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Date: 5/31/13 7:57 AM

I also got to thinking. My Bernina gave me more problems with fine fabrics than my vintage Singer. It was due to the throat plate needle hole being wider and bigger to accommodate wide stitches.

You could try putting painters tape over the hole. That wouldn't help lessen the pressure on the presser foot but it would narrow the hole and help prevent fabric from being sucked in. I suppose you could reverse the idea and apply painters tape to the underside of your fabric, sew your seams and remove it like you would a tear away stabilizer

Also, if it is at the beginning, try starting your stitching about 1/4-1/2 inch in, then reverse, then sew. Or holding and pulling both threads back behind the needle area very securely for the first inch or so when starting your seam. If it happens in the middle, covering the needle hole with tape should help.

And you mentioned a fine knit so I am guessing you are using a 60 or 70 needle. You can try an assortment of types designed for stretch and knits. Or sometimes strangely enough, a universal gives me better results.
One of the first things I learned was to buy a large selection of needle types and sizes.
-- Edited on 5/31/13 8:05 AM --

------
sewing brings joy and meaning to my life...

Marie367
Marie367  Friend of PR
Intermediate
OH USA
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In reply to deeannb <<


Date: 5/31/13 9:10 AM

Welcome back. I was in the same position a couple of years ago-my old Kenmore hates knits too. I bought a better machine (Janome 6600) and a serger so I do not have the problems now. However, this is what worked for me-someone said use a stabilizer between the fabric and the feed dogs, use a walking foot and a narrow zigzag-skip anything that is labeled "stretch" stitch. For a stablizer, something as simple as tissue paper works great and is much cheaper than some of the commercial stabilizer paper. You can add clear elastic on necklines-this will help a little. You also need to make sure the neckline piece is about 1-2" shorter than the neckline. Divide the neckline piece and the neckline into 4 sections. Stretch the neckline piece as you sew it down. That assumes that you get the fabric through the machine. Make sure you are using a stretch needle in a small size (an 11 or maybe a 9 and not a ball point). So sorry you are having this trouble. There is a whole thread devoted to knit tops under the Beginner tab. HTH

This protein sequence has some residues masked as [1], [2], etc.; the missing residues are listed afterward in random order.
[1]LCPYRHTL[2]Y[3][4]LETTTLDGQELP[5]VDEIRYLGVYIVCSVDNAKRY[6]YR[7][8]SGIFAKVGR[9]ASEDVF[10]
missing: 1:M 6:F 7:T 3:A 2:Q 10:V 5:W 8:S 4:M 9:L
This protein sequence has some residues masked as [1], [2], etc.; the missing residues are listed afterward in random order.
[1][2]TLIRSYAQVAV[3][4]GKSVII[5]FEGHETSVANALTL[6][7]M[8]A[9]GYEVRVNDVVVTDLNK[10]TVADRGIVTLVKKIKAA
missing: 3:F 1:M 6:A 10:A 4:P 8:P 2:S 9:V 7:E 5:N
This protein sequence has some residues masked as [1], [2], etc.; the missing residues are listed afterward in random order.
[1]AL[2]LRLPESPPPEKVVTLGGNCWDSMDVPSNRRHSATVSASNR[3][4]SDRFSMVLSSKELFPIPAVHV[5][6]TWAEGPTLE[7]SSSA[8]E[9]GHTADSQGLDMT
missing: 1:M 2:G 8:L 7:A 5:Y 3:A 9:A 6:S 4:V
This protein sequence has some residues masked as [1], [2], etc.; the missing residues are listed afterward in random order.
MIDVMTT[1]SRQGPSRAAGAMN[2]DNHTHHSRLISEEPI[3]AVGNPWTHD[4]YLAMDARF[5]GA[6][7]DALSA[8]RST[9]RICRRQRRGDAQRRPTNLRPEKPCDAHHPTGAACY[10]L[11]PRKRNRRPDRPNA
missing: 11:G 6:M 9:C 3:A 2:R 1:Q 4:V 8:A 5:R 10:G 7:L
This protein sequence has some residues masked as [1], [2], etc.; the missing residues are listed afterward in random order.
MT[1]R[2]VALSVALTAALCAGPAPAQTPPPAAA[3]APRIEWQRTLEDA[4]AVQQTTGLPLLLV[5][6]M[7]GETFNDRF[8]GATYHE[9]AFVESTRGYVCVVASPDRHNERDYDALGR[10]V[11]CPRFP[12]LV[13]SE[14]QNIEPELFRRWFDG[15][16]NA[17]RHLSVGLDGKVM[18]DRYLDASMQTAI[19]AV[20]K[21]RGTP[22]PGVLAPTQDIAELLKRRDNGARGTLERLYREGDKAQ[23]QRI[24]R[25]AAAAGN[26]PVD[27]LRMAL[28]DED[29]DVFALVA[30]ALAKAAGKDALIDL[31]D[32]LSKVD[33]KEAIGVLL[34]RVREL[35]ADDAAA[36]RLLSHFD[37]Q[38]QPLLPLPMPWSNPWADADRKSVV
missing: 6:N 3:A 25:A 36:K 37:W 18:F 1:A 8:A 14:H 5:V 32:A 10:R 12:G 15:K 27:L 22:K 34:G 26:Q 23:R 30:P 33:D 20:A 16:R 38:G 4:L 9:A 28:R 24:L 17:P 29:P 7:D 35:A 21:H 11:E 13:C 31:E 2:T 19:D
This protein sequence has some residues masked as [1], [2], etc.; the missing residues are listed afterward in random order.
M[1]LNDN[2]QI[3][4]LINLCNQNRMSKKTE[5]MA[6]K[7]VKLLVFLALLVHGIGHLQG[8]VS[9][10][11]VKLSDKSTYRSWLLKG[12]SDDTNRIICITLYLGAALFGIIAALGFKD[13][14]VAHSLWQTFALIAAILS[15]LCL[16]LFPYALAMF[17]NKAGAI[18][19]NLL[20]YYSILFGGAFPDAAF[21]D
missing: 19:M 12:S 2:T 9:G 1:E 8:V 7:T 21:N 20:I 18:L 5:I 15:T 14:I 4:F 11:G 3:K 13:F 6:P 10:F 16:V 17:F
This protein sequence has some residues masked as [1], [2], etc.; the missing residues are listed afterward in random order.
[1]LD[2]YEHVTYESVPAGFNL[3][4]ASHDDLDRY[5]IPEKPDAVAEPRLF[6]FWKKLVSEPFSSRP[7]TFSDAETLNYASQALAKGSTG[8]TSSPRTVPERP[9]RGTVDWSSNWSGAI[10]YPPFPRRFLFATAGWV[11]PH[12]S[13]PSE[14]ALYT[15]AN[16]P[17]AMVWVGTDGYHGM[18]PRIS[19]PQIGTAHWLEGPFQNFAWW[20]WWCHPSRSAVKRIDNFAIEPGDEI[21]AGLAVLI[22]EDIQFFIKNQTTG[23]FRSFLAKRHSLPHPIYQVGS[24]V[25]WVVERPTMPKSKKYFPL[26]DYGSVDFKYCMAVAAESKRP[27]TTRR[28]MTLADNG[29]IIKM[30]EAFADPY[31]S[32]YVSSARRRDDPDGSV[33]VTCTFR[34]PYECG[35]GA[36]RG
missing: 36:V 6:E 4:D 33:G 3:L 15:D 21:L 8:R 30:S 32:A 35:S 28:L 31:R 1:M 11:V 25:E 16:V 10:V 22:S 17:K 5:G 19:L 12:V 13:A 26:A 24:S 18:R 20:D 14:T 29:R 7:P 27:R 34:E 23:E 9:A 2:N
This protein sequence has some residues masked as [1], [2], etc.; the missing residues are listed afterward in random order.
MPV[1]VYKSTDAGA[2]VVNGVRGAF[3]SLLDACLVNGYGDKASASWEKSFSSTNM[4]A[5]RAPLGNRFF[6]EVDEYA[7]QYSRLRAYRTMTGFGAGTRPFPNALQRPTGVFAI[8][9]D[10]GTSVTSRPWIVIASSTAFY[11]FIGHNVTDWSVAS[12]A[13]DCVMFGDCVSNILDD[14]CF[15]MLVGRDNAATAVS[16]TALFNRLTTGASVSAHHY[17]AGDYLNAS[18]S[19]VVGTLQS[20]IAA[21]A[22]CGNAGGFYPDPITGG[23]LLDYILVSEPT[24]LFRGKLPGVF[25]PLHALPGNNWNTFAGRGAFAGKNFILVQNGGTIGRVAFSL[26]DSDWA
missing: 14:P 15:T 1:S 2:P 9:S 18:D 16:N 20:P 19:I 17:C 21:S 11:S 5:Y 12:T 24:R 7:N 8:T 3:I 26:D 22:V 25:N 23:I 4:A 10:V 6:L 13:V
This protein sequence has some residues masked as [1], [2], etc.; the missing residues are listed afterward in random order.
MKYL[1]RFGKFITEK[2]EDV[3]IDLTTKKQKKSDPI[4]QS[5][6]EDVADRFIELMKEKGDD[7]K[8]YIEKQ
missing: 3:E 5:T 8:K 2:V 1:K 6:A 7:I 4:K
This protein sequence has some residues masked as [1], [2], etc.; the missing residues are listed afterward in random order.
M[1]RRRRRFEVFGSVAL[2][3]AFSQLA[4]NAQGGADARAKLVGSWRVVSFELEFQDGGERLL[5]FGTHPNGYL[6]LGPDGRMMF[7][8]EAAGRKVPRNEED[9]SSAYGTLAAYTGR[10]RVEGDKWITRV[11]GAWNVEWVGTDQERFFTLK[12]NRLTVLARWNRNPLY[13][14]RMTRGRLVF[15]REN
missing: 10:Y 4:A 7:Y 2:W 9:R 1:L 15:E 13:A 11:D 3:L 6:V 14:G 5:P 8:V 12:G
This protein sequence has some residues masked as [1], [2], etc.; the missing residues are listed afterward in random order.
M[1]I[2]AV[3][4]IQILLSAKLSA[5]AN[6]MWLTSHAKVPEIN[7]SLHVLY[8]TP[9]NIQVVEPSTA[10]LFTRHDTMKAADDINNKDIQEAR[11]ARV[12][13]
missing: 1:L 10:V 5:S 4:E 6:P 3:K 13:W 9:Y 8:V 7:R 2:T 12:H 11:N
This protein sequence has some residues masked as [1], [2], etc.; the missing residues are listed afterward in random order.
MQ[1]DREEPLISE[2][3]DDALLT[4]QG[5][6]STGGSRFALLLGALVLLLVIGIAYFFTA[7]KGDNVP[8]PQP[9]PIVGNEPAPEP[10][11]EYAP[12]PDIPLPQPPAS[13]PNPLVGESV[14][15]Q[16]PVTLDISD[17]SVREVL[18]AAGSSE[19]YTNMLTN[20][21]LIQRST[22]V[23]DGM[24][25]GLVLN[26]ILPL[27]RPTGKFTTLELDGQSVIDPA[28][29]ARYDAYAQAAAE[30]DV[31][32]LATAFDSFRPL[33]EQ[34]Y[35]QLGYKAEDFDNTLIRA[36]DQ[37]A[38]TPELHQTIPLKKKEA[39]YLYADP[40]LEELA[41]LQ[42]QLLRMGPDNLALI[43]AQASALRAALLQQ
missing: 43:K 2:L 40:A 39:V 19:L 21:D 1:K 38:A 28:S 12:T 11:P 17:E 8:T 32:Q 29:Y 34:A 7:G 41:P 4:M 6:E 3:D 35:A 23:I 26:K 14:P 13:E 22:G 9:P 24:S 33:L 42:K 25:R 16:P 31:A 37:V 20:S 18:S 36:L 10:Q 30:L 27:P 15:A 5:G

lgrande
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lgrande  Friend of PR
Advanced Beginner
MT USA
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In reply to deeannb <<
thumbsup 1 member likes this.


Date: 5/31/13 9:15 AM

Is it possible to return that Singer and get your money back?
Then you could buy a better machine.

------
Linda

Bernina 830LE
Brother Dreamweaver VQ3000
Bernina B530
Janome 6600P
Pfaff 1209
Babylock Evolution
Janome 644D

sewsally
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sewsally  Friend of PR
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WA USA
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Date: 5/31/13 10:17 AM

Be sure to use the right needle too and a small size. HS is the type.

kkkkaty
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kkkkaty  Friend of PR
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UT USA
Member since 12/7/05
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Date: 5/31/13 11:04 AM

I also use spray starch on washables. It seems to really help make fabric a bit firmer and get it through those tricky spots. You don't necessarily have to iron it, just let it dry

------
Viking Lily 545
Viking Ruby
Bernina Activa 210
Brother 1034d

TX
TX  Friend of PR
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USA
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In reply to deeannb <<


Date: 5/31/13 12:30 PM

Try starting about a 1/2 inch in on the seam and first stitch backwards then forward. The fabric won't get pulled into the throat plate and then you lock the stitches at the same time. I also use a 3.0 stitch length on knits. For me, using 2.5 is just too small and makes my knits angry!